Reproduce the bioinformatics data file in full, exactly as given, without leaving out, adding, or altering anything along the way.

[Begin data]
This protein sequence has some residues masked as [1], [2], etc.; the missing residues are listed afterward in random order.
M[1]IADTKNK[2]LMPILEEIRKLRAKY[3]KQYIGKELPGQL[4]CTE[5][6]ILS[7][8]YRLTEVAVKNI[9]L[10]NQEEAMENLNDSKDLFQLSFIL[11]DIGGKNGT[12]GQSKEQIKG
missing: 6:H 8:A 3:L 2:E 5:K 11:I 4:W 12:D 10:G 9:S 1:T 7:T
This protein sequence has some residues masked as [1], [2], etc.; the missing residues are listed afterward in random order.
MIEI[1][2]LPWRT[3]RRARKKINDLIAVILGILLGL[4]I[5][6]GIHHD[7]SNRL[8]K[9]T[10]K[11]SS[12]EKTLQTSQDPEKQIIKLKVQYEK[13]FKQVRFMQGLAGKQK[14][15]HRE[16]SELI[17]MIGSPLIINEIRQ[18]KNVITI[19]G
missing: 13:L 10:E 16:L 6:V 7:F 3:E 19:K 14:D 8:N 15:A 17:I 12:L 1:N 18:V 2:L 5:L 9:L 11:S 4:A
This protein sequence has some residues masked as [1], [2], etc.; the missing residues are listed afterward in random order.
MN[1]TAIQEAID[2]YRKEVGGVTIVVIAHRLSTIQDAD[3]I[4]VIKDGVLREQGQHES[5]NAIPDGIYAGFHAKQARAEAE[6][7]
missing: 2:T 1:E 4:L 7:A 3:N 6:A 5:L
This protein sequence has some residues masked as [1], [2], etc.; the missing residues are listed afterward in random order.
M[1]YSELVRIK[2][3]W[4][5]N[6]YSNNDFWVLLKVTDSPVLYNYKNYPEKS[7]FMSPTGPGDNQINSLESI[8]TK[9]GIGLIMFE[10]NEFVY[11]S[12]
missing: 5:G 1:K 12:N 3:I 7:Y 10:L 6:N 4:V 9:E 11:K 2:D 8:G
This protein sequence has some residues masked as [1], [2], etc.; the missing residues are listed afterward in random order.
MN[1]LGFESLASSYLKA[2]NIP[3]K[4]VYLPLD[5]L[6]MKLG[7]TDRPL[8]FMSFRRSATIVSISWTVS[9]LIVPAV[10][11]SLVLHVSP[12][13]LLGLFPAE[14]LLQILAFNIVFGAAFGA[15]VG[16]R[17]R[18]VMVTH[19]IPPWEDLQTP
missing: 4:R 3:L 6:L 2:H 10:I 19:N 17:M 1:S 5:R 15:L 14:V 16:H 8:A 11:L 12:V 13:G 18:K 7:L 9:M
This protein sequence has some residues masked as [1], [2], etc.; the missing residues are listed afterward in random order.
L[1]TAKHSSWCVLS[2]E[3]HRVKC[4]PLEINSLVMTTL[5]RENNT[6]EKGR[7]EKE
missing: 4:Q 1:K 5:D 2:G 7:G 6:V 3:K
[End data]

This protein sequence has some residues masked as [1], [2], etc.; the missing residues are listed afterward in random order.
M[1]IADTKNK[2]LMPILEEIRKLRAKY[3]KQYIGKELPGQL[4]CTE[5][6]ILS[7][8]YRLTEVAVKNI[9]L[10]NQEEAMENLNDSKDLFQLSFIL[11]DIGGKNGT[12]GQSKEQIKG
missing: 6:H 8:A 3:L 2:E 5:K 11:I 4:W 12:D 10:G 9:S 1:T 7:T
This protein sequence has some residues masked as [1], [2], etc.; the missing residues are listed afterward in random order.
MIEI[1][2]LPWRT[3]RRARKKINDLIAVILGILLGL[4]I[5][6]GIHHD[7]SNRL[8]K[9]T[10]K[11]SS[12]EKTLQTSQDPEKQIIKLKVQYEK[13]FKQVRFMQGLAGKQK[14][15]HRE[16]SELI[17]MIGSPLIINEIRQ[18]KNVITI[19]G
missing: 13:L 10:E 16:L 6:V 7:F 3:E 19:K 14:D 8:N 15:A 17:I 12:L 1:N 18:V 2:L 5:L 9:L 11:S 4:A
This protein sequence has some residues masked as [1], [2], etc.; the missing residues are listed afterward in random order.
MN[1]TAIQEAID[2]YRKEVGGVTIVVIAHRLSTIQDAD[3]I[4]VIKDGVLREQGQHES[5]NAIPDGIYAGFHAKQARAEAE[6][7]
missing: 2:T 1:E 4:L 7:A 3:N 6:A 5:L
This protein sequence has some residues masked as [1], [2], etc.; the missing residues are listed afterward in random order.
M[1]YSELVRIK[2][3]W[4][5]N[6]YSNNDFWVLLKVTDSPVLYNYKNYPEKS[7]FMSPTGPGDNQINSLESI[8]TK[9]GIGLIMFE[10]NEFVY[11]S[12]
missing: 5:G 1:K 12:N 3:I 7:Y 10:L 6:N 4:V 9:E 11:K 2:D 8:G
This protein sequence has some residues masked as [1], [2], etc.; the missing residues are listed afterward in random order.
MN[1]LGFESLASSYLKA[2]NIP[3]K[4]VYLPLD[5]L[6]MKLG[7]TDRPL[8]FMSFRRSATIVSISWTVS[9]LIVPAV[10][11]SLVLHVSP[12][13]LLGLFPAE[14]LLQILAFNIVFGAAFGA[15]VG[16]R[17]R[18]VMVTH[19]IPPWEDLQTP
missing: 4:R 3:L 6:L 2:H 10:I 19:N 17:M 1:S 5:R 15:L 14:V 16:H 8:A 11:L 12:V 13:G 18:K 7:L 9:M
This protein sequence has some residues masked as [1], [2], etc.; the missing residues are listed afterward in random order.
L[1]TAKHSSWCVLS[2]E[3]HRVKC[4]PLEINSLVMTTL[5]RENNT[6]EKGR[7]EKE
missing: 4:Q 1:K 5:D 2:G 7:G 6:V 3:K